Thursday, December 18, 2008

Stealing from the Garden: Easy Herb Rub Gifts

You know the tired old saying, "When life gives you lemons..." Well, life has given me several lemons this year which has meant that holiday gifts will be handmade for most of my friends and loved ones. Fortunately, lemonade isn't the only option; the lemons can also be turned into zest, accompanied by fresh thyme leaves, garlic and sea salt to make one delicious and even beautiful rub.

I learned this trick from a Twitter exchange with Judy Witts Francini, the Divina Cucina, and she directed me to David Lebovitz's post about it. Their rub is a fabulous mixture of rosemary, sage, garlic and coarse salt. I made a batch earlier this past fall and it's extraordinary as a rub on chicken or pork, added to soup or roasted vegetables or added to olive oil to enhance it for dipping.


Judy, of course, pointed out that any good combination of herbs and salts will work so I've been scavenging my garden, which has oregano, rosemary, thyme, parsley and other herbs growing madly. Since my rosemary has gone especially crazy this year, it was the perfect way to get some pruning done and have something edible as well.

So, I next made a big batch of rosemary, garlic and sea salt rub. I took big bunches of clipped rosemary and stripped the green leaves from the stems. To this I added about eight large cloves of fresh garlic and about 2 tablespoons of coarse sea salt.


At first, I did the mincing by hand with a knife, then using my mezzaluna. But I finally yielded to practicality and put it all in my food processor. If there's a difference in outcome I can't tell but it saved me at least half an hour. Then I spread the mixture onto a cookie sheet for it to air dry for about three days. Don't dry it at low heat in the oven. You'll lose the oils that make this so aromatic. Plus, air drying makes your house smell outrageously wonderful!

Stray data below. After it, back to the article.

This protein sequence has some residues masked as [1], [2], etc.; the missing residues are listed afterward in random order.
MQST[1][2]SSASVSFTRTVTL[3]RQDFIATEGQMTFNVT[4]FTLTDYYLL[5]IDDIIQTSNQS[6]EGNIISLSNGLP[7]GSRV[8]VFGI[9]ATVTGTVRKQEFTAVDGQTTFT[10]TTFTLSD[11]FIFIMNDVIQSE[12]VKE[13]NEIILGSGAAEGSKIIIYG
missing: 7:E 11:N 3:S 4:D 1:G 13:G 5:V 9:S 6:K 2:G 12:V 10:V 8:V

Every day, mix it around a little with your fingers so that any remaining clumps can get exposed to the air and pull apart. When the ingredients feel dry, then store the rub in a tin or glass jar out of the light. This batch made just over two cups of rub -- enough for three gift jars. Oh and a tin for me.


Use the same technique for the thyme, lemon, garlic, sea salt rub. The ingredients are slightly different.


You'll need to zest the lemons and strip the thyme sprigs of the leaves. The first batch I made last week was large--I clipped big bunches of thyme, zested two bags of lemons from Trader Joe's, used about eight large cloves of garlic and about two tablespoons of coarse sea salt. This morning I made another batch. I only had three Meyer lemons from my mom's garden, so I used a smaller amount of thyme than before.


The bunch I clipped weighed 1 3/4 ounces before I stripped the leaves, ultimately yielding 3/4 of an ounce. The zest weighed 1/4 of an ounce. I used five cloves of garlic (I do love garlic; use less if you're not as fanatical) and 1/2 tablespoon of salt. Everything went into the Cuisinart. Here's the very moist result just after being placed on the baking sheet:


As it dries, the colors will actually become more vibrant. I've been putting the ones I've been gifting in lovely little clear jars with stoppers from CostPlus. This batch, though, will be for me and go in a tin, also from CostPlus. These rubs do make great little gifts, but just remember that you'll need a lot of herbs to get a good yield for the rub. That big batch of the thyme, lemon, garlic, salt rub I made last week? It made about one and 1/4 cups, enough for two jars about four inches high (holding just over 1/2 cup) and a bit left over for me to use on one chicken meal.

Now I'm eying the unruly oregano bush and mulling what to combine with it for a rub. Perhaps parsley, hot pepper flakes, garlic and sea salt.

Next up? Bottles of rosemary-infused olive oil, done the safe way. Stay tuned. I'm just waiting for the washed bottles to thoroughly dry inside.



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